I never drank throughout my life and I worked on Properties
I’d rake and ride those twisters Boss and rope and plait with ease.
I’ve tracked lost men who’d been lost at night and I counter lined as well
old saddles for a quid or two when out of work a spell.

My mother died so the story goes when I turned the age of five
and I was raised by Mission folk that’s how I stayed alive.
The girl I wed was a lovely lass and our son his name was Snow,
but as regards my father’s life there’s little that I know.

Some say my dad was a Ringer Boss though he could not read or write
and poison in a water hole had claimed his life one night. 
While others say that he died of fear that some ghost caused him to die
but one fact that I’m sure of is my mother’s name was Fry.

©Merv Webster 

     Some years ago Joe Daley wrote a song that he gave to Slim Dusty and after working on it Slim recorded it and called it Trumby.  It became a big hit and it was often played as a cover version by many artists.  Some time later Stan Coster wrote a sequel that he called Trumby’s Ghost. 

     The lyrics very cleverly threw in a twist, in that the writer suggests that he had heard an old man say that Dogger Fry’s may have run off with Trumby and left it at that.  Now that both these great songwriter’s are no longer with us I thought I’d like to keep the sequel thing going and was inspired to write these lyrics.

  The song was recorded by Alan Luscombe in 2010 on his ’’Outback country Style” album  .

 

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WHEN THE QUEENSLAND RIVERS RUN

When you’ve watched your paddocks wither
from the torment of the sun
and rivers shrink to dry or muddy holes.
When a decade of dry seasons
scatters bleached bones stained with dust; 
It saps the strength of even seasoned souls.

But there comes within one’s lifetime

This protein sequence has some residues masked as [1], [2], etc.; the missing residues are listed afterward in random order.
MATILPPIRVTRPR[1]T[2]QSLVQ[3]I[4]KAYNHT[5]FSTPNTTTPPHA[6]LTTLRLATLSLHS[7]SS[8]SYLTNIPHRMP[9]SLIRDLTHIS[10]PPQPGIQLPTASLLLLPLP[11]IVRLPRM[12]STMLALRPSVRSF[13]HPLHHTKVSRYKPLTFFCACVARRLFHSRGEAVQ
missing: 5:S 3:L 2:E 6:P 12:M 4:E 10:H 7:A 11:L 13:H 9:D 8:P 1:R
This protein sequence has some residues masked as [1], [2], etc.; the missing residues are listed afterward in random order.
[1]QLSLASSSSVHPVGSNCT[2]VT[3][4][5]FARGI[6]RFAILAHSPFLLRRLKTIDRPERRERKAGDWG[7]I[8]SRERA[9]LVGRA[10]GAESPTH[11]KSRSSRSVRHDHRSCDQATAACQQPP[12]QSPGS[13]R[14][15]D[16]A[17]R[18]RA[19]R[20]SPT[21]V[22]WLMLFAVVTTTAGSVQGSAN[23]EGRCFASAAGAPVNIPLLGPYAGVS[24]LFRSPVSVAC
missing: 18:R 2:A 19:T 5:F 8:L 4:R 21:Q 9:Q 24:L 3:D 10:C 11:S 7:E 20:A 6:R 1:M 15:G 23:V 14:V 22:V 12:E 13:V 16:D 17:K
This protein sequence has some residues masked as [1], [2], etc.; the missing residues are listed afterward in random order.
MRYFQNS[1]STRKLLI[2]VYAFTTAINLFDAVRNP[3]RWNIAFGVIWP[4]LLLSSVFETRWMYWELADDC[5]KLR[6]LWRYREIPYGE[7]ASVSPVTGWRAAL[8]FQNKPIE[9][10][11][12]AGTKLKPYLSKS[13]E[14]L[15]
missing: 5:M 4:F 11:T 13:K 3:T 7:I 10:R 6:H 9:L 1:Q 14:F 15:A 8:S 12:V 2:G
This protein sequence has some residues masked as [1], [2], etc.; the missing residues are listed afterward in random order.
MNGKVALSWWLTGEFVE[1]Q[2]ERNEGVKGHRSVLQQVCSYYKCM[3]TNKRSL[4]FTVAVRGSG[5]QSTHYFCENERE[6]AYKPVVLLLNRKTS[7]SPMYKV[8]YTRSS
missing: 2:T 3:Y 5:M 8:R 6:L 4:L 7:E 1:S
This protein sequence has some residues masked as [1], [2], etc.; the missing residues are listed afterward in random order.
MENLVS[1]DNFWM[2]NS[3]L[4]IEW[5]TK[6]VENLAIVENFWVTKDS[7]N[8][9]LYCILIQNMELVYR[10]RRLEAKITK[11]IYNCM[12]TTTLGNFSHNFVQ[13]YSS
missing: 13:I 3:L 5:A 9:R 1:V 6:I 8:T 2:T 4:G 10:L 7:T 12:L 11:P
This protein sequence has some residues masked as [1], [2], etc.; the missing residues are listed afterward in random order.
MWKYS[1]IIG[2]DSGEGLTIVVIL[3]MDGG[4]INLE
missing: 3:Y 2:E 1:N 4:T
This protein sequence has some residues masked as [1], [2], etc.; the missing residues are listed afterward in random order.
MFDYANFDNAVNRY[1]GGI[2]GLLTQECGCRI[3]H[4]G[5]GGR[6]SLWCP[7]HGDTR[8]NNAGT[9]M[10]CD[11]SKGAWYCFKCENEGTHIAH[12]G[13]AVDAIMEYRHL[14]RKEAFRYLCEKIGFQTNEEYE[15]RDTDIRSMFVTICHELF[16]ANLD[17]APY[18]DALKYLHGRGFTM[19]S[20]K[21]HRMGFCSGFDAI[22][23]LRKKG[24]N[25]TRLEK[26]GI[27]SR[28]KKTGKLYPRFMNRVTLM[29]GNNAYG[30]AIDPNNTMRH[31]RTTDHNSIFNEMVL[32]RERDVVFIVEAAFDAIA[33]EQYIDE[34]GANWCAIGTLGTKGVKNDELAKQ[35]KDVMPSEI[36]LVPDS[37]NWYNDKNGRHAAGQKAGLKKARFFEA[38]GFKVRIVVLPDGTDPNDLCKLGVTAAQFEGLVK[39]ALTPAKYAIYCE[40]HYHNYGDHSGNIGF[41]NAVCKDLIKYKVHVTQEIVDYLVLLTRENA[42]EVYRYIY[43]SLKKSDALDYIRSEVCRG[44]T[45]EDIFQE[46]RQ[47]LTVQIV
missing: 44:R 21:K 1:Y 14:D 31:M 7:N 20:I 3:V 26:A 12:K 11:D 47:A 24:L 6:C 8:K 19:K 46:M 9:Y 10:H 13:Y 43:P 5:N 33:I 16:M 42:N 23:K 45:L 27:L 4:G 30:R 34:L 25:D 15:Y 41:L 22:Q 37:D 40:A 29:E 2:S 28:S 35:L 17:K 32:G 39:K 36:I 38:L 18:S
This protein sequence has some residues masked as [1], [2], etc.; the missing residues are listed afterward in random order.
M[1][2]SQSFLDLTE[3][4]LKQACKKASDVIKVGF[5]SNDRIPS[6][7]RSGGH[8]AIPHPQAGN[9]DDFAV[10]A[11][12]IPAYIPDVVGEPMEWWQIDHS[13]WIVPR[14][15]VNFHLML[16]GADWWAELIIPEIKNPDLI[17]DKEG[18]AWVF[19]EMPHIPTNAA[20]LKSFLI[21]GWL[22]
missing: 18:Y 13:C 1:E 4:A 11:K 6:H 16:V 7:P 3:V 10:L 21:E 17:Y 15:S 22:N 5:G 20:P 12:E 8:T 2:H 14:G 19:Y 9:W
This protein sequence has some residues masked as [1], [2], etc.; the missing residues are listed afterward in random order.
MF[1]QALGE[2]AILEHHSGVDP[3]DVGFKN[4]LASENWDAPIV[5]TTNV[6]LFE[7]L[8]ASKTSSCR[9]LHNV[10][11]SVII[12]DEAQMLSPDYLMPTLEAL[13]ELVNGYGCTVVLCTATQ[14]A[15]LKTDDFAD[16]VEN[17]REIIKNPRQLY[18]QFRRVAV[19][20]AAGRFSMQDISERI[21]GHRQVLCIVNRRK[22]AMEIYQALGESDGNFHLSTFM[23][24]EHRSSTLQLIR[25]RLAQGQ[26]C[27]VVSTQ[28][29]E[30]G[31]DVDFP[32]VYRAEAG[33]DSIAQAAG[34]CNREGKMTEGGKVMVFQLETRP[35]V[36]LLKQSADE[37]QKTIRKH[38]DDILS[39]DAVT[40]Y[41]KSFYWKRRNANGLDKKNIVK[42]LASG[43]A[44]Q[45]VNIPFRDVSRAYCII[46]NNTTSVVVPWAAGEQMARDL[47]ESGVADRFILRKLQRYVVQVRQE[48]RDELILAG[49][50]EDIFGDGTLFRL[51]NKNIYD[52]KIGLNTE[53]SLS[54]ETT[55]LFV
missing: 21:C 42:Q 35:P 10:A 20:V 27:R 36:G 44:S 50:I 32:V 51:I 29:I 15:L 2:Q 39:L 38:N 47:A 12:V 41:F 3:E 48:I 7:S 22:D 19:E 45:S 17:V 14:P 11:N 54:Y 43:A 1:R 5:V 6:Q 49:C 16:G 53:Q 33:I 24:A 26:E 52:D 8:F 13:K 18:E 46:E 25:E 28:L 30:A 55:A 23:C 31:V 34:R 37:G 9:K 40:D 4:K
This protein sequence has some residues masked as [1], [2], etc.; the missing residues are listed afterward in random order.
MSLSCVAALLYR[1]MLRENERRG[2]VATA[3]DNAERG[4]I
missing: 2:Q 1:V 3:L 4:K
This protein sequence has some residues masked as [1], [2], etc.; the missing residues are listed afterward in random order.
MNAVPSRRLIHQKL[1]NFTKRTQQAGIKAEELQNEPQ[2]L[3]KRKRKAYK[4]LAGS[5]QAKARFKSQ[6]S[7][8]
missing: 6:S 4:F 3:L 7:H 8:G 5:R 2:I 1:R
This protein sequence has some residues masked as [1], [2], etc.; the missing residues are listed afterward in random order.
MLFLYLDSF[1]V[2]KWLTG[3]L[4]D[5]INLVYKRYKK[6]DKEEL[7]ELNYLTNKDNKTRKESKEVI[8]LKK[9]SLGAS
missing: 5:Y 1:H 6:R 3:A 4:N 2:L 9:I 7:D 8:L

rains that make the Rivers run.
Streams spread and saturate a dry parched land.
Soon the landscapes team with life forms
and transform the lives of folk.
Their bright eyes and their smiles look really grand.

The visions are fantastic though the losses can be tragic
in the outback when the Queensland Rivers run.
Still anger and frustration now give way to jubilation; 
there’s rejoicing when the Queensland Rivers run. 

There are always anxious moments 
when the waters first arrive;
they’ve never seen the levels rise so high. 
There’ll be weeks of isolation
snakes and wives may hiss a bit,
but what the heck they’ll manage and get by.

From all regions throughout Queenlsand
to the Murray and Lake Eyre,
they’ll talk about the year two thousand ten.
Folk will share with their grandchildren
how the Queensland Rivers ran
and helped them to survive tough times back then. 

The visions are fantastic though the losses can be tragic
in the outback when the Queensland Rivers run.
Still anger and frustration now give way to jubilation;
there’s rejoicing when the Queensland Rivers run.


© Merv Webster

     After the big rains in early 2010 in Queensland it was great to see that much of the water was getting down the Darling River.  We had followed the Darling down through Louth and Tilpa a couple of years earlier and the river was looking rather sad.  I was inspired to write the song after watching a 60 Minutes programme one Sunday night that highlighted the floods as they moved down the river.

 


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THE PUB WE ALL CALL SHINDY'S INN

There’s a place that is known on the Darling
where the old paddle steamers would stop
and the Cob and Co., Coaches would frequent;
so parched throats could have a wee drop.

T.A. Matthews he saw the potential
and built the old pub by its banks,
then a hundred and fifty years later
we all dips our lids to say, “Thanks”.

So it’s pour me a Tooheys me darling
the fun is about to begin.